|Taxes||Since contributions are from a pre-tax account, all withdrawals from this account in retirement will be taxed at ordinary income rates.||If contributions are tax deductible, all withdrawals from this account in retirement will be taxed at ordinary income rates. (If contributions were non-deductible, you’ll pay taxes on only the earnings in retirement.)|
|Convertible to a Roth IRA||Yes||Yes|
Can You Contribute to a Rollover IRA?
By now you’re probably wondering, can I contribute to a rollover IRA?, and the answer is yes. You can make contributions to a rollover IRA, up to IRA contribution limits. For tax year 2023, individuals can contribute up to $6,500 (with an additional catch-up contribution of $1,000 if you’re 50 or older). If you do add money to your rollover IRA, however, you may not be able to roll the account into another employer’s retirement plan at a later date.
Can You Combine a Traditional IRA With a Rollover IRA?
A rollover IRA is essentially a traditional IRA that was created when money was rolled into it. Hence, you can combine two IRAs by having a direct transfer done from one account to another, or by rolling money from one IRA to the other IRA.
There’s one important aspect of the transfer or rollover process that will help prevent the money from counting as an early withdrawal or distribution to you—and that’s being timely with any transfers. With an indirect rollover, you typically have 60 days to deposit the money from the now-closed fund into the new one.
A few other key points to remember: As mentioned above, if you add non-rollover money to a rollover account, you may lose the ability to roll funds into a future employer’s retirement plan. Also keep in mind that there’s a limit of one rollover between IRAs in any 12-month period. This is strictly an IRA-to-IRA limit and does not apply to rollovers from a retirement plan to an IRA.
How to Open a Traditional or Rollover IRA Account
Opening a traditional IRA and a rollover IRA are identical processes — the only difference is the funding. Open a traditional or rollover IRA by doing the following:
• Decide where to open your IRA. For instance, you can choose an online brokerage firm where you can choose your own investments, or you can select a robo-advisor that will offer automated suggestions based on your answers to a few basic investing questions. (There’s a small fee associated with most robo-advisors.)
• Open an account. From the provider’s website, select the type of IRA you’d like to open — traditional or rollover, in this case — and provide a few pieces of personal information. You’ll likely need to supply your date of birth, Social Security number, and contact and employment information.
• Fund the account. You can fund the account with a direct contribution via check or a transfer from your bank account, transferring money from another IRA, or rolling over the money from an employer-sponsored retirement plan. Contact your company plan administrator for information on how to do the latter.
Both a rollover IRA and a traditional IRA allow investors to put money away for retirement in a tax-advantaged way, with very little difference between the two accounts.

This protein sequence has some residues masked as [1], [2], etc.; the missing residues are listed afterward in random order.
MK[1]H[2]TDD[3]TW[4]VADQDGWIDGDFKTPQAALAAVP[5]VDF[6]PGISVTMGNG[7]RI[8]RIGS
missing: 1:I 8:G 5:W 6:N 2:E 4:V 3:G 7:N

One of the primary questions anyone considering a rollover IRA should consider is, will you keep contributing to it? If so, that would prevent you from rolling the rollover IRA back into an employer-sponsored retirement account in the future.
Whether it’s a rollover IRA you’ve created by rolling over an employer-sponsored retirement account or a traditional IRA you’ve opened with regular contributions, either account can play a key role in your retirement game plan.
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Can you take money out of a rollover IRA?
You can, but if you take money from a rollover IRA (or a traditional IRA for that matter) before age 59½, those withdrawals are subject to income tax and an early withdrawal penalty of 10%. There are certain exceptions, however. If you withdraw the money for certain higher education expenses or to buy your first home, for example, the penalty may not apply.
Why would you rollover an IRA?
A rollover is when you move money between two different types of retirement plans. Typically, you might roll over an IRA if you leave a job with an employer-sponsored plan, such as a 401(k) or 403(b). You would roll the assets from that plan into a rollover IRA where your savings grow tax-free until you withdraw the money in retirement. You could instead choose to leave the money in your former employer’s plan, if that’s allowed, or roll it over into your new employer’s 401(k) or 403(b) plan, if they have one. However, a rollover IRA may offer you more investment choices and lower fees and costs than an employer-sponsored plan.
Can I roll over assets into my traditional IRA?
Yes, rolled over money can be contributed to a traditional IRA. It’s also worth noting that you can also combine a traditional IRA and a rollover IRA. You can do this with a direct transfer from one account to another, or by rolling money from one IRA to another, for instance. Just keep in mind that there is a limit of one rollover between IRAs in any 12-month period.